B. To hire all employees;
C. To establish job specifications and duties for their employees, the reasonableness of which shall be subject to arbitration.
Section 2. The exercise of the foregoing powers, rights, authority, duties and responsibilities of the Board, the adoption of policies, rules, regulations and practices in furtherance thereof, and the use of judgment and discretion in connection therewith shall be limited only by the specified and express terms of this Agreement, and then only to the extent such specific and express terms hereof are in comformance (sic) with the Constitution and laws of the State of Wisconsin, and the Constitution and laws of the United States.
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The parties stipulated that the Grievant is a good employee and that there are no disciplinary concerns related to this case. Further, there are no health related issues involving the Grievant and this case.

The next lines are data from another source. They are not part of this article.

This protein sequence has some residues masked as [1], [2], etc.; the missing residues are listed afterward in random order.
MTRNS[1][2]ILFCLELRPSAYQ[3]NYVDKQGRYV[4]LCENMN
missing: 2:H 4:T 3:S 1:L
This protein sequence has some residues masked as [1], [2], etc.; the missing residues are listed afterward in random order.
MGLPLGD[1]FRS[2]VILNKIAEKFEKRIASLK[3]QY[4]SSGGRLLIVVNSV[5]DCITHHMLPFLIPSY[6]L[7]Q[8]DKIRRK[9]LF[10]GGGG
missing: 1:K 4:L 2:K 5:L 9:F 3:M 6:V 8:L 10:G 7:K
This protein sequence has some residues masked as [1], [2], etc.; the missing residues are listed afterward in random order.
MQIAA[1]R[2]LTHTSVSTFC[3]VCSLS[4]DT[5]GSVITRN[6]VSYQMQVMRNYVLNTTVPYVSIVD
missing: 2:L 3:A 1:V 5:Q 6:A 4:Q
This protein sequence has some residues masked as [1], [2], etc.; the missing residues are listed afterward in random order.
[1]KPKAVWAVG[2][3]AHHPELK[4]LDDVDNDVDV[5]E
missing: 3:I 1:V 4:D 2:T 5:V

BACKGROUND AND FACTS
The Grievant, Tanya Christianson, was hired by the District on October 27, 2003 and currently holds the position of Special Education Assistant. The Grievant worked at the middle school in 2003 and 2004 and moved to the high school in 2005. The Grievant's supervisor is High School Principal Kent Bergum.
At the start of the 2009-2010 school year, the Grievant worked four and one-half hours per day, from 7:45 a.m. to 12:15 p.m., in a high school medical needs room. The Grievant's primary duties were to assist students with eating, mobility, and hand on hand coordination.